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Hoffmann, R. A wiki for the life sciences where authorship matters. Nature Genetics (2008)

Effect of hepatotoxic chemicals and hypoxia on hepatic nonparenchymal cells: impairment of phagocytosis by Kupffer cells and disruption of the endothelium in rat livers perfused with colloidal carbon.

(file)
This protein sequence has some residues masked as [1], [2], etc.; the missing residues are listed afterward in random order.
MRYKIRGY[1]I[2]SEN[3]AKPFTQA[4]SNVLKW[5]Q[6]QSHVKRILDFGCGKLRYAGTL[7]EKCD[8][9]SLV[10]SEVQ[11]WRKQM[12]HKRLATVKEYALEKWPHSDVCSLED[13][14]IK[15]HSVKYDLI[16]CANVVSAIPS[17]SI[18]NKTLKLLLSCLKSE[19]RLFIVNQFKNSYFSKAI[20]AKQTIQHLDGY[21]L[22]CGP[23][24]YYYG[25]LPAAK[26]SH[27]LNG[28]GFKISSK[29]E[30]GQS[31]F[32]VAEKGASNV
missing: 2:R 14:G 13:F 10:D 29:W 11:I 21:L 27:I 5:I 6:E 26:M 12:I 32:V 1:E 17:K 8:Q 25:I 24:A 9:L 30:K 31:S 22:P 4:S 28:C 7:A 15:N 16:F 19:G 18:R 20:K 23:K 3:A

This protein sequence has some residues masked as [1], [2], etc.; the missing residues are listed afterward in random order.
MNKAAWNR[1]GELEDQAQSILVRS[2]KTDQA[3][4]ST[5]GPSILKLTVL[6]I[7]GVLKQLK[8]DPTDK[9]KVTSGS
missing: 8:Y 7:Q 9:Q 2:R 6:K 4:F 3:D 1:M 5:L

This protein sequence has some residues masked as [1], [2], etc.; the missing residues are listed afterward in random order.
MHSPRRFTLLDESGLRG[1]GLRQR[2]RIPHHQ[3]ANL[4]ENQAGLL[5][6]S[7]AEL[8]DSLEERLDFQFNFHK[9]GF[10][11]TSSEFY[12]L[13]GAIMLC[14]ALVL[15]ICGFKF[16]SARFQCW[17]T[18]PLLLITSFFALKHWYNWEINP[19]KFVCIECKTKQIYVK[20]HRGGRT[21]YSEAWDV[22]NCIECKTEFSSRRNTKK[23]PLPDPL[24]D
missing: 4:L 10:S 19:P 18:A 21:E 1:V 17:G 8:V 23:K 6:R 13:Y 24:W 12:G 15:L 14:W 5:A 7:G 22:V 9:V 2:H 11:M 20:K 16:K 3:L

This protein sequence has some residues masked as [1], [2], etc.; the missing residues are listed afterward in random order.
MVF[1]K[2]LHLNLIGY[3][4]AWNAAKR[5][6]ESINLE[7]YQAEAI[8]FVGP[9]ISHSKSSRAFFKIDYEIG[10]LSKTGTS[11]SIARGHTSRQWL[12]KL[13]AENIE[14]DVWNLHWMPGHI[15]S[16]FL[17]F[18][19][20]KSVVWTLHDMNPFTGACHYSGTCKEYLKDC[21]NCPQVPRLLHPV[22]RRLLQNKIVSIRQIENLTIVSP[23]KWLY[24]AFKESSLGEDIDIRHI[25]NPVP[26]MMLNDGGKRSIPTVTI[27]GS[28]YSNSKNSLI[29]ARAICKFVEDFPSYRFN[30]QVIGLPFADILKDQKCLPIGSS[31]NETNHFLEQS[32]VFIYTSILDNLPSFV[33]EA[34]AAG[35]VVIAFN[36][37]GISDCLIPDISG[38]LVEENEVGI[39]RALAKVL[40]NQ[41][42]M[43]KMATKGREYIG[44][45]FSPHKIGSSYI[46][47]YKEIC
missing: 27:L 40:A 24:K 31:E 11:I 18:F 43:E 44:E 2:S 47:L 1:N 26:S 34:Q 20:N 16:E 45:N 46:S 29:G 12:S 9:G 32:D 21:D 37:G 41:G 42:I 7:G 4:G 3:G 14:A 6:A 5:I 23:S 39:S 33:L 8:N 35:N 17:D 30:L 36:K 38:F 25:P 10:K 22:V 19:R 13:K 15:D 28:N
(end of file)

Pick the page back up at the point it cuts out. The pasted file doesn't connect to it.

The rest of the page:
Kupffer cells play an important role in liver function and phagocytosis of foreign particles in the hepatic portal tract. Therefore, the purpose of this study was to investigate the influence of several hepatotoxic chemicals (allyl alcohol, ethylhexanol, and menadione) and hypoxia on phagocytic activity of Kupffer cells in perfused rat liver. A recently developed optical method was used to determine rates of phagocytosis of carbon particles by Kupffer cells in periportal and pericentral regions of the liver lobule based on changes in reflected light from the liver surface (te Koppele, J.M., and Thurman, R.G. 1990. Am. J. Physiol. 259, G814-G821). With all chemicals studied, a rapid (10-30 min) decline in the rate of phagocytosis preceded parenchymal cell death as assessed from release of lactate dehydrogenase. These chemicals impaired parenchymal cell energy status as indicated by inhibition of O2 uptake and bile flow prior to cell death. Livers swell when they are damaged, a process which increases perfusion pressure and could theoretically damage the endothelium and lead to nonspecific uptake of carbon. In perfusions with a hepatotoxic concentration of allyl alcohol (350 microM), carbon particles accumulated in swollen livers after 70 min of perfusion. Histological studies revealed that carbon particles were localized predominantly in periportal regions of the liver lobule in perfusions with all hepatotoxicants studied. When perfusion pressure was elevated to 20 cm H2O in the absence of hepatotoxicants, carbon particles detected optically accumulated in upstream regions of the liver lobule (periportal or pericentral regions in perfusions in the anterograde or retrograde directions, respectively). In scanning electron microscopy of nonswollen livers, the endothelium remained intact. In swollen livers, however, the endothelium was disrupted and carbon was detected bound nonspecifically to parenchymal cells. Fifteen minutes after addition of allyl alcohol, bile canaliculi were dilated and endothelial fenestrations were enlarged. After 2 hr of perfusion with allyl alcohol, hepatic ultrastructure was severely disrupted. Thus, it is concluded that perfusion with hepatotoxic chemicals or hypoxia results in a rapid decrease of particle phagocytosis by Kupffer cells followed by changes in endothelial cell ultrastructure.[1]


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